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We prepare most type of tax returns:


S Corporation.

C Corporation.




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Client Testimonials

My husband and I had to deal with canceled debt from a Deed in Lieu of Foreclosure on a second home with our 2012 taxes. We never had to deal with this type of tax experience and needless to say, we were fearful. Owing taxes on possible additional income was stressful. We searched for CPA’s as well as info about DILs and how Insolvency worked. When we came across Gary’s website, we were impressed. We found his website 8 months prior to tax season. We kept it as a “Favorite” as we knew we would need to contact him for assistance. When it was time to get a CPA, we called Gary. We felt relieved that we actually had someone that not only understood our concerns but was an expert in this area. He walked us through the process and all the time telling us not to worry. When our taxes were completed, you cannot imagine the relief we had when we actually were able to get a refund.

Gary is a dedicated professional and attentive to his clients. We love the virtual office as it is convenient during tax time and he’s fees were fair and affordable when you consider the depth of work accomplished on our taxes!

We’ve already started recommending Gary to others. We are so blessed and grateful for all that Gary did to assist with our taxes.


Patty and Tim, Fredericksburg, VA

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Even though Gary enjoys helping colleagues, we no longer provide free consults to other tax preparers. He's happy to consult on an hourly billing basis if our schedule allows.

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Fraud CPA discusses False Vendor Schemes

fraud CPA discusses false vendor schemes

Gary Bode, CPA: preventing fraud is more cost effective that detecting it and hoping for restituiton. (910) 399-2705.

Fraud CPAs know that employee theft is a sad fact of life. False vendor schemes show good ingenuity on the employee’s part. The nature of false vendor schemes skews data. Only the clumsy schemes get caught and even then some companies keep that info confidential. How pervasive are false vendor schemes? Hard to say, but when they’re revealed the losses are staggering and can even force the victim company to fold.

I think most fraud CPAs agree that false vendor schemes are opportunistic. An employee becomes disgruntled. S/he notices some flaw in the company’s internal controls. And then deliberately exploits it.

I think most fraud CPAs agree that everyone will steal under the right circumstances. In Grad school I was grilled on my ethics. No I wouldn’t take money if the bank leaves the vault open. Disliking my employer wouldn’t inspire me to steal for vengeance. But if my child was sick I’d do almost anything. And yes, I consider myself normal.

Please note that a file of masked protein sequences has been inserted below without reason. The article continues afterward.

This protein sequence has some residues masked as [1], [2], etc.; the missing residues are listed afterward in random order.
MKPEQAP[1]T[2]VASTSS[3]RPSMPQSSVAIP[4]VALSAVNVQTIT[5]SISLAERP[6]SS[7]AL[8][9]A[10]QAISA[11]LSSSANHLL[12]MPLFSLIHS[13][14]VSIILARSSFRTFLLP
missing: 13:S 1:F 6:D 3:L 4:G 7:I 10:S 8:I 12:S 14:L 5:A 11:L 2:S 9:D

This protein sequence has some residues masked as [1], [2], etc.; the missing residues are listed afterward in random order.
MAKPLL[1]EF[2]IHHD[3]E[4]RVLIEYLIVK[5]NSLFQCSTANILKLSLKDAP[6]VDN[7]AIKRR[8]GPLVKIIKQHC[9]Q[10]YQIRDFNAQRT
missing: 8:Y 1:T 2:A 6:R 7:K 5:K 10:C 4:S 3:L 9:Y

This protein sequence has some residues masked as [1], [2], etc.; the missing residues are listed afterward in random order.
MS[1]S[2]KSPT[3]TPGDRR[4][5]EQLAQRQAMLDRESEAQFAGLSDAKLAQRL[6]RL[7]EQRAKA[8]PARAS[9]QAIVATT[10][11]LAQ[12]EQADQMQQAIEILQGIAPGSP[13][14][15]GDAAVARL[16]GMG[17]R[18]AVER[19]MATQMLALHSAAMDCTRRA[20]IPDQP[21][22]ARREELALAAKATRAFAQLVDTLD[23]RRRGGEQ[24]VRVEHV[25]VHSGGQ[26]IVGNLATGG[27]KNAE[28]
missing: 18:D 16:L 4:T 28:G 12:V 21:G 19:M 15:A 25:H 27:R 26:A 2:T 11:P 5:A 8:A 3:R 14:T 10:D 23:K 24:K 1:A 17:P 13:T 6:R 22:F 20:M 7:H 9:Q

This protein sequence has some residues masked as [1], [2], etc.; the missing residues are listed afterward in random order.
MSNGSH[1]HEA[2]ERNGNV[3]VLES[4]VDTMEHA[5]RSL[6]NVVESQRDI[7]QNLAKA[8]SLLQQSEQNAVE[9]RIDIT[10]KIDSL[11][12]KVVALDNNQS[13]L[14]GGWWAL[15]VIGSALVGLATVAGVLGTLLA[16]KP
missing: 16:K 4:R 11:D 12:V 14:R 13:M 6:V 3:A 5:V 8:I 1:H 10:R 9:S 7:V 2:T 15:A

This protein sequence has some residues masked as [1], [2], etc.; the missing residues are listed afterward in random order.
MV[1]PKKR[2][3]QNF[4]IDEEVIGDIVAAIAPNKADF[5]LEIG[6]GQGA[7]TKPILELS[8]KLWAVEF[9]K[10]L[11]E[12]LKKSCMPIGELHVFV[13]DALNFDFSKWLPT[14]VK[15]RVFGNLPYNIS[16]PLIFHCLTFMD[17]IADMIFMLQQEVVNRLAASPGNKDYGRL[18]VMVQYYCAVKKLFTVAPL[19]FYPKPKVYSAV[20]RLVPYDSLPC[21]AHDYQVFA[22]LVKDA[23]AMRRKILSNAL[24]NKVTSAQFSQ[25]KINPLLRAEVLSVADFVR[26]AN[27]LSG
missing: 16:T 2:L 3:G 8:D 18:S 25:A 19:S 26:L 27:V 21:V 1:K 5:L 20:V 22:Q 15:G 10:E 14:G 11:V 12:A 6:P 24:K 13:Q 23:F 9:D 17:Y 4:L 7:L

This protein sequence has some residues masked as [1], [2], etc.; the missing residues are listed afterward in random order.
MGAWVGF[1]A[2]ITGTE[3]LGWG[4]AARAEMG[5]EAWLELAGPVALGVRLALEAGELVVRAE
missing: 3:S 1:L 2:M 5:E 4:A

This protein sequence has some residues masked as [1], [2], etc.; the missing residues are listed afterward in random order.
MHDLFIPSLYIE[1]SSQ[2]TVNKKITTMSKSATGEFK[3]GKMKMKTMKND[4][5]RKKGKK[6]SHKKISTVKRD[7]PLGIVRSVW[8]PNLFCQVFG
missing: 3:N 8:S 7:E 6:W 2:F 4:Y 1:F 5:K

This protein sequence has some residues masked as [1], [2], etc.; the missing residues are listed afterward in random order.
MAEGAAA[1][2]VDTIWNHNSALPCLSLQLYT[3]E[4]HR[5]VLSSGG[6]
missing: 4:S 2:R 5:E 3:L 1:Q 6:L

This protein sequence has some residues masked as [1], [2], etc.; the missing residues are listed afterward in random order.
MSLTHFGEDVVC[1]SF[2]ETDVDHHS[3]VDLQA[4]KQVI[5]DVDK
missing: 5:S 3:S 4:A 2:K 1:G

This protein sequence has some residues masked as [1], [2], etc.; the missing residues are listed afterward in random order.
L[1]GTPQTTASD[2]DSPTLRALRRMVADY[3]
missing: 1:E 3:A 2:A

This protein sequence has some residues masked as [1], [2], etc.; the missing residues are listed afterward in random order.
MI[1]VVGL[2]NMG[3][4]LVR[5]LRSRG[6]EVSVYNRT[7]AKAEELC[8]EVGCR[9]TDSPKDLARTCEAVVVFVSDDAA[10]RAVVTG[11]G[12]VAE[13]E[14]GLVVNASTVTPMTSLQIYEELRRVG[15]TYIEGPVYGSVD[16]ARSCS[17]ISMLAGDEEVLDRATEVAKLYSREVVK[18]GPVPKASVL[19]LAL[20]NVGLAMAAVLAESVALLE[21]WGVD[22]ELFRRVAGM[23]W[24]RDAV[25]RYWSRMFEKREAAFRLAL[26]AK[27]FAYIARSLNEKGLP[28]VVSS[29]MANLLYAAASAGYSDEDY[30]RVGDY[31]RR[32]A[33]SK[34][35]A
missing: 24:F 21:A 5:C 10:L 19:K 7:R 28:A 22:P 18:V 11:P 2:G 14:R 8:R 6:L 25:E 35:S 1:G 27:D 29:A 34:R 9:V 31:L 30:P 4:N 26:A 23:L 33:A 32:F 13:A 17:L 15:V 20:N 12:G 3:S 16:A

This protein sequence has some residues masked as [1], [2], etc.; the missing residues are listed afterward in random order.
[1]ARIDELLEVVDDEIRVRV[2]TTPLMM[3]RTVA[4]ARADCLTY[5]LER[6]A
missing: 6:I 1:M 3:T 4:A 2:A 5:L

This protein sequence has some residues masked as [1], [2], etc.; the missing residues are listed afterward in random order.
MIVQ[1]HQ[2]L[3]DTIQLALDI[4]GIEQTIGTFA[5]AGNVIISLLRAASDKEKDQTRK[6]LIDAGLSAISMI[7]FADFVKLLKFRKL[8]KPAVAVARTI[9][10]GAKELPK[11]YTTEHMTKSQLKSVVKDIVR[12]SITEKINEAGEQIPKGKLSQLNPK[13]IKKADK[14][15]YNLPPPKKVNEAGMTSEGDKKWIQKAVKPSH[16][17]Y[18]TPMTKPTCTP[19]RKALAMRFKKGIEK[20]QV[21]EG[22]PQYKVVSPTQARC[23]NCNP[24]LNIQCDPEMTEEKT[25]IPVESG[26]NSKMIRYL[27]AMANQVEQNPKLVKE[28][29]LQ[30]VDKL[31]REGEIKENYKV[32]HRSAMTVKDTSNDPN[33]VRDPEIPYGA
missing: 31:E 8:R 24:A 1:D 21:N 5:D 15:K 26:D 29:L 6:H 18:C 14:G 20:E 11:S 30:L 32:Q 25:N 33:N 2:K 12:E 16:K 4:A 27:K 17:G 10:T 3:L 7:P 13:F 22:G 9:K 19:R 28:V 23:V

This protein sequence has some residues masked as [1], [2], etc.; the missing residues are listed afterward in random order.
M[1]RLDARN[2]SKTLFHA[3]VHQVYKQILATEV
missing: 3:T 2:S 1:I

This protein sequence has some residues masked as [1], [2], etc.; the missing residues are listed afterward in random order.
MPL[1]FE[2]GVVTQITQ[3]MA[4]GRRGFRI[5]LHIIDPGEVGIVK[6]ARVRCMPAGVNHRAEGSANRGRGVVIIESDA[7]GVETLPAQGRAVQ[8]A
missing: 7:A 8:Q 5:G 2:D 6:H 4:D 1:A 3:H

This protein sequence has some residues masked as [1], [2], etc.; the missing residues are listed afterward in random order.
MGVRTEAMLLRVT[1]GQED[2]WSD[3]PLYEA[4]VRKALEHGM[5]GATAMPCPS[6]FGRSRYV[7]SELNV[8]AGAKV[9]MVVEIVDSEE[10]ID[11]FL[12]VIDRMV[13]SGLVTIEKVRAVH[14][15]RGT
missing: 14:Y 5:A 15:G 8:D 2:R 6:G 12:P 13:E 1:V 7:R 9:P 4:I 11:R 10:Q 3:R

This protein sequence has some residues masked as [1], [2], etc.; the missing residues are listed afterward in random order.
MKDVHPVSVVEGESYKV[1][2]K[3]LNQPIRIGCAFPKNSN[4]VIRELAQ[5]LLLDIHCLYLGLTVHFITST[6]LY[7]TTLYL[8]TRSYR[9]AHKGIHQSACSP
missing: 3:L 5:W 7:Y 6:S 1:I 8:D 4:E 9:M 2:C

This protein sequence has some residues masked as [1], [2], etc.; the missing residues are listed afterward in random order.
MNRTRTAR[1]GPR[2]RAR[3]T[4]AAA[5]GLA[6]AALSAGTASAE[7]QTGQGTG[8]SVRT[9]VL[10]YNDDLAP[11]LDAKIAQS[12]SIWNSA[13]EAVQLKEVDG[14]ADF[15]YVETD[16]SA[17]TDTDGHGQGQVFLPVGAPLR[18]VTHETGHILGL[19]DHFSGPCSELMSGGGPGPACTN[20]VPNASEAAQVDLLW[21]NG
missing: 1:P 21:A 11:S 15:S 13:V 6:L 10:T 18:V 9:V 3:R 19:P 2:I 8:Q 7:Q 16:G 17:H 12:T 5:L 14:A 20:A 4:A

False Vendor Schemes

  • An employee sets up a shell company. This might be as a Corporation through the State or a DBA through the County.
  • Then the employee bills your company for goods and services.
  •  Your company pays the invoice.

Plenty of false vendor scheme variations exist.

Example 1, Inventory Fraud

  • Your inventory supervisor sets up a shell company (the false vendor).
  • The supervisor personally buys inventory that your company actually uses, for the false vendor (the shell company).
  • The supervisor then sells that same inventory to your company at a profit.
  • When you pay the invoice from the shell company, the supervisor then pays off the original purchase.
  • Notice that even a physical inventory count won’t detect this.

Examples of fraud prevention and detection:

  • Establish an authorization process for approving a new vendor with another manager not directly involved in the inventory process. This isn’t fool proof. The approving manager may just rubber stamp all new vendor requests. The possibility of collusion exists.
  • Setup an invoice approval process?
  • Train the accounts receivable department to detect fraudulent invoices. Are they unfolded? Is the address a PO Box? Does it look like a typical invoice? Are invoice numbers sequential? Is the address the same as an employee’s? Is it hand written?
  • Require another employee to sign off on inventory POs (purchase orders). But the inventory supervisor could forge that second signature.
  • The accounting department can run a vendor analysis and verification, perhaps to spot more purchases being made through a single vendor. But the longer this false vendor scheme operates, the harder it is to catch.

“Some fraud is so hard to detect, that external Auditors use a disclaimer stating they might miss it. Good internal controls reduce chances of fraud. Don’t leave barn door open.” 
– Gary Bode, fraud CPA

Example 2, an IT scam

  • Your IT department can’t handle everything in-house. Some circumstances require service from a specialist. Maybe these services are performed remotely, making the trail murky.
  • Secondary to the mysterious nature of IT maintenance, other employees don’t have a clue on what IT does.
  • The head IT creates a shell company to set up a false vendor.
  • S/he produces invoices for services s/he performs themselves. Or creates problems for the false vendor to fix.

Examples of fraud detection and prevention

  • Compare IT costs to the budget. Ask IT about variances.
  • Compare invoices from the consultant. Sequential numbering? Always the same problem being serviced?

Ask your CPA to help you prevent fraud through internal controls. If you don’t have a CPA that worries about fraud, consider calling us for a free meet and greet phone call. We’ve got a virtual office to serve your company wherever it’s located. (910) 399-2705.


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